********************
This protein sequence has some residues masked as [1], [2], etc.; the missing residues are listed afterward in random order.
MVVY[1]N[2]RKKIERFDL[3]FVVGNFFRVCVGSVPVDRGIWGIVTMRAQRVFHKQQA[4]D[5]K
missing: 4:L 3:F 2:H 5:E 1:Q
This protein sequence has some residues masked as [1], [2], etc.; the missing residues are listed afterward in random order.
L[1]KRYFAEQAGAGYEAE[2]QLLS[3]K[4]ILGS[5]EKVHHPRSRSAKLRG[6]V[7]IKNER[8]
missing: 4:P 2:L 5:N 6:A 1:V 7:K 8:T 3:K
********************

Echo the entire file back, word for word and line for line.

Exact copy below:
This protein sequence has some residues masked as [1], [2], etc.; the missing residues are listed afterward in random order.
MVVY[1]N[2]RKKIERFDL[3]FVVGNFFRVCVGSVPVDRGIWGIVTMRAQRVFHKQQA[4]D[5]K
missing: 4:L 3:F 2:H 5:E 1:Q
This protein sequence has some residues masked as [1], [2], etc.; the missing residues are listed afterward in random order.
L[1]KRYFAEQAGAGYEAE[2]QLLS[3]K[4]ILGS[5]EKVHHPRSRSAKLRG[6]V[7]IKNER[8]
missing: 4:P 2:L 5:N 6:A 1:V 7:K 8:T 3:K